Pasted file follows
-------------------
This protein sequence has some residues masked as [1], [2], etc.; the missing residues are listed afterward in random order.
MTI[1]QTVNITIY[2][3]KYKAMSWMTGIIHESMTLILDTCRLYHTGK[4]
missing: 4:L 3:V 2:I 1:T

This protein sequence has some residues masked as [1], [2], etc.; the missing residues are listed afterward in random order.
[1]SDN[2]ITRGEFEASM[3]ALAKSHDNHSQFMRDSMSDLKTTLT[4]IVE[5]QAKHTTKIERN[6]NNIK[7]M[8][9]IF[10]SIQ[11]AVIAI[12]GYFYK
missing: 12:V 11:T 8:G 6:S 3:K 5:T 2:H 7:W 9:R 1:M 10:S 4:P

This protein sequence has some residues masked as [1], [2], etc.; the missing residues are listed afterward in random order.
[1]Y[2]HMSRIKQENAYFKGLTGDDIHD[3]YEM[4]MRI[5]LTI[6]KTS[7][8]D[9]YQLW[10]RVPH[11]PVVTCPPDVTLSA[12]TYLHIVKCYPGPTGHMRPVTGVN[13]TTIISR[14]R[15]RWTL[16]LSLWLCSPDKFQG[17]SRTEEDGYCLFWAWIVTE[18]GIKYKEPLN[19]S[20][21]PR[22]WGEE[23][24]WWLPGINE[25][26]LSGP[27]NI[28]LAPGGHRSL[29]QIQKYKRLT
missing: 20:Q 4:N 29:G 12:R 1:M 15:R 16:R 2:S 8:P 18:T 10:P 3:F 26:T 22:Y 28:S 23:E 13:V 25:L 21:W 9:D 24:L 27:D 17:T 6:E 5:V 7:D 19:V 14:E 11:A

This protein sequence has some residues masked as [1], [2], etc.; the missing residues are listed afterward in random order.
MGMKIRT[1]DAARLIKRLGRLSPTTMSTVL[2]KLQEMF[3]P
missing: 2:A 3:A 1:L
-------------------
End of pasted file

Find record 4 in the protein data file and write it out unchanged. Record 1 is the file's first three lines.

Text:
This protein sequence has some residues masked as [1], [2], etc.; the missing residues are listed afterward in random order.
MGMKIRT[1]DAARLIKRLGRLSPTTMSTVL[2]KLQEMF[3]P
missing: 2:A 3:A 1:L